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Official Warns Of Vanishing Archeological Sites In Bamiyan Valley


The most famous monuments in Bamiyan were two large Buddha statues carved into niches in the valley’s cliffs 15 centuries ago.

BAMIYAN, Afghanistan -- The Afghan official in charge of looking after the archeological remains in Bamiyan Valley, a UNESCO World Heritage site, says they are threatened with complete annihilation.

Ahmad Hossein Ahmadpur, the head of the government’s cultural department in the central province of Bamiyan, says the sites, which range in age from 1,500 to 2000 years old, now face extinction.

“What is really worrying is that the erosion and destruction of various archeological sites around Bamiyan Valley are increasing every day,” he told Radio Free Afghanistan on January 24. “Most of them require urgent repairs and preservation to prevent further damage.”

According to UNESCO, eight separate sites in Bamiyan Valley in Afghanistan’s Hindu Kush Mountains constitute the region’s unique heritage. Collectively, they are recognized as a World Heritage site.

Other sites such as caves housing Buddhist monasteries, chapels, and sanctuaries where wall paintings from the Gandharan period are now disappearing.
Other sites such as caves housing Buddhist monasteries, chapels, and sanctuaries where wall paintings from the Gandharan period are now disappearing.

The most famous monuments in Bamiyan were two large Buddha statues carved into niches in the valley’s cliffs 15 centuries ago. They are still significant global sites even after the Taliban blew up the statues in 2001.

Other sites such as caves housing Buddhist monasteries, chapels, and sanctuaries where wall paintings from the Gandharan period are now disappearing. Similar sites extend into the branches of Bamiyan Valley where they face rapid decay. The fortress of Shahr-i Gholghola and other remains of fortifications in Bamiyan Valley are similarly threatened by environmental degradation and a lack of repairs and proper care.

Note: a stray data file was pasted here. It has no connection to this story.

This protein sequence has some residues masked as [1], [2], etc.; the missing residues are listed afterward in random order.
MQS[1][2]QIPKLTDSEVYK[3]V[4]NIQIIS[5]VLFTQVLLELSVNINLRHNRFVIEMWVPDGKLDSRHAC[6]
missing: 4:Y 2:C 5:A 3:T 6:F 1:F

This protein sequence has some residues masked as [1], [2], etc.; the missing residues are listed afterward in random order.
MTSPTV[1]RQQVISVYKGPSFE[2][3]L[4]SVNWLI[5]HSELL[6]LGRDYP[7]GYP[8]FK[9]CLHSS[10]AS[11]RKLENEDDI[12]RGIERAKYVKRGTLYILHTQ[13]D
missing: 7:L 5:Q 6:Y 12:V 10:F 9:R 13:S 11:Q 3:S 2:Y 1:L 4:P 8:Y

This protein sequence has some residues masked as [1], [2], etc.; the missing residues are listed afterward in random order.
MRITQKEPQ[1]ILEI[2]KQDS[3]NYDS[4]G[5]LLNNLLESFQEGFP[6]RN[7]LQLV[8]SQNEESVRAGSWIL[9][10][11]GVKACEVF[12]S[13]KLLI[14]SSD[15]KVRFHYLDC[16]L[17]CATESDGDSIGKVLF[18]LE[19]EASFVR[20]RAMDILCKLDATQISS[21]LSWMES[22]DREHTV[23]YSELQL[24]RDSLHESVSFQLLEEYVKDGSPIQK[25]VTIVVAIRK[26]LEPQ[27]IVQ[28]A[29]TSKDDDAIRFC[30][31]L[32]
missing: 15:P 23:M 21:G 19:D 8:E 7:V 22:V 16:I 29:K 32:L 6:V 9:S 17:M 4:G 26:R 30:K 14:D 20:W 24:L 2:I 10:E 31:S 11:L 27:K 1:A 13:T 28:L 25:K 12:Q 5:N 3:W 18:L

“The cultural landscape and archaeological remains of Bamiyan Valley represent the artistic and religious developments which from the first to the 13th centuries characterized ancient Bakhtria, integrating various cultural influences into the Gandhara school of Buddhist art,” UNESCO said.

In Bamiyan, Ahmadpur says his requests for preserving the region’s cultural heritage have fallen on deaf ears in the capital, Kabul, where senior officials must approve requests for funding.

“We have been told the work will be carried out soon, but nothing concrete has happened on the ground yet,” he said.

An overview of the Bamiyan Valley
An overview of the Bamiyan Valley

To discuss the future of Bamiyan’s statues, the Afghan government, UNESCO, and Tokyo’s University of the Arts convened a “closed technical meeting” followed by a public symposium in Japan last year.

A statement by UNESCO after the events hinted at restoration work.

“There were four technical proposals from Italy, Germany, and Japan concerning the reconstruction of the Bamiyan Eastern Buddha statue, which led to a solid first step in serious reflection on potential reconstruction/rehabilitation of the Bamiyan Buddha cliff,” the October 11 statement said. “The Afghan authorities will establish a committee to review and discuss these proposals and any new proposal related to reconstruction.”

While the restoration of Bamiyan Buddhas has been debated both inside Afghanistan and internationally after the demise of the Taliban regime in late 2001, residents of the historic valley and local officials are eager for the actual restoration work to begin.

Abubakar Siddique wrote this story based on Radio Free Afghanistan correspondent Abbas Naderi’s reporting from Bamiyan, Afghanistan.

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    Abubakar Siddique

    Abubakar Siddique, the editor of RFE/RL's Gandhara website, is a journalist specializing in coverage of Afghanistan and Pakistan. He is the author of The Pashtun Question: The Unresolved Key To The Future Of Pakistan And Afghanistan. 

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